“Partnerships for Global Progress” is the theme for this year’s U.N. Day celebration, the 68th anniversary of the founding of the United Nations.
In 1947, the U.N. General Assembly adopted a U.S.-sponsored resolution declaring October 24 to be United Nations Day, to be commemorated annually by all member-states of the United Nations. In the United States, each President, beginning with Harry Truman, has issued a proclamation asking citizens to observe U.N. Day and to reflect upon the importance of the United Nations to our national interest, as well as to each American individually.
We hope everyone will take the time to commemorate the international organization which offers us the best opportunity to address the common good of all peoples.
U.N. Day focuses on how vital the U.N. is to people across the globe. Most notable in the current decade is achieving the U.N. Millennium Development Goals. The goals are a set of eight global objectives aimed at improving the lives of the world’s poorest people. The goals, which cover a range of human development issues from providing universal primary education to halting the spread of HIV, were adopted at the 2000 U.N. Millennium Summit by 189 nations and have spurred unprecedented global efforts to help the world’s poor.
The MDGs provide the entire United Nations system with a blueprint to work coherently together towards a common goal to reduce poverty and improve lives. They set time bound targets, by which progress in reducing poverty, homelessness and hunger; combating HIV AIDs and other diseases; promoting gender equality, maternal and child health, education and environmental sustainability; and encouraging global partnerships for development can be measured. They also embody basic human rights — the rights of each person on the planet to health, education, shelter and security.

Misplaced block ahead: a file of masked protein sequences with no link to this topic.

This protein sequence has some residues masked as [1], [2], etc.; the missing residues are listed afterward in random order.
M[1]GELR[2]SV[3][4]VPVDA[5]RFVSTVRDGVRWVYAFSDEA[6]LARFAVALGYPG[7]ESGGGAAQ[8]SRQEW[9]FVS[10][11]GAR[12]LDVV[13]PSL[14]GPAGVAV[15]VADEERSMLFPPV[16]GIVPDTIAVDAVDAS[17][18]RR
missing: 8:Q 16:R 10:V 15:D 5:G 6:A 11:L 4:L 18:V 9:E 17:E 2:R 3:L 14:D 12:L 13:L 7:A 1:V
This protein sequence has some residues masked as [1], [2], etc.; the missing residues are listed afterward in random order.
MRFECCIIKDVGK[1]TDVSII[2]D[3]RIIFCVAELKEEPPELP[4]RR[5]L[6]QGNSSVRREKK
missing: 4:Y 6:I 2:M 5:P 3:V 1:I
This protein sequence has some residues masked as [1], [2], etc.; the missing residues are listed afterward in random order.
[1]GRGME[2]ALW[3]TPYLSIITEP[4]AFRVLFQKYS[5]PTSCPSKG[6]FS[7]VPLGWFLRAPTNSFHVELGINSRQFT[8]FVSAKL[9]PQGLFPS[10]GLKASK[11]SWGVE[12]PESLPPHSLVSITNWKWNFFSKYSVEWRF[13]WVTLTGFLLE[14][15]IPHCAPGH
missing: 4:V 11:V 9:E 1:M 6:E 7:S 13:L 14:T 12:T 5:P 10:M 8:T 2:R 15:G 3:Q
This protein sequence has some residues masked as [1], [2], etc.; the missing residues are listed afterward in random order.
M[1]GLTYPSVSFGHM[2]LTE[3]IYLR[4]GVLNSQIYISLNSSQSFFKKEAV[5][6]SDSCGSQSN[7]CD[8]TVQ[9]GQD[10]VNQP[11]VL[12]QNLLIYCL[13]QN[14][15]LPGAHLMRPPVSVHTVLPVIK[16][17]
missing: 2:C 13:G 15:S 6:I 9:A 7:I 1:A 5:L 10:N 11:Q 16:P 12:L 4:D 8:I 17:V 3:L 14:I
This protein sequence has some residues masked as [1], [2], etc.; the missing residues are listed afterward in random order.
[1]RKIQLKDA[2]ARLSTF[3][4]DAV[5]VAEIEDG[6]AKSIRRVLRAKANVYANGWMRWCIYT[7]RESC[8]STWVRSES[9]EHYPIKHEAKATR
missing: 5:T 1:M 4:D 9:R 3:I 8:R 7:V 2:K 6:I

The MDGs, which are slated to be met by 2015, have been the focus of U.N. Day celebrations worldwide for 10 years: one means by which U.N. Associations around the world strive to focus public attention on the needs addressed in the MDGs.
For more information on UNA-USA, visit http://www.unausa.org/.
Sister Eileen Golby,
Sister Eileen Golby is the vice president of the sisters of St. Francis, whose Center for Active Nonviolence and Peacemaking has organized the local observance since 1989.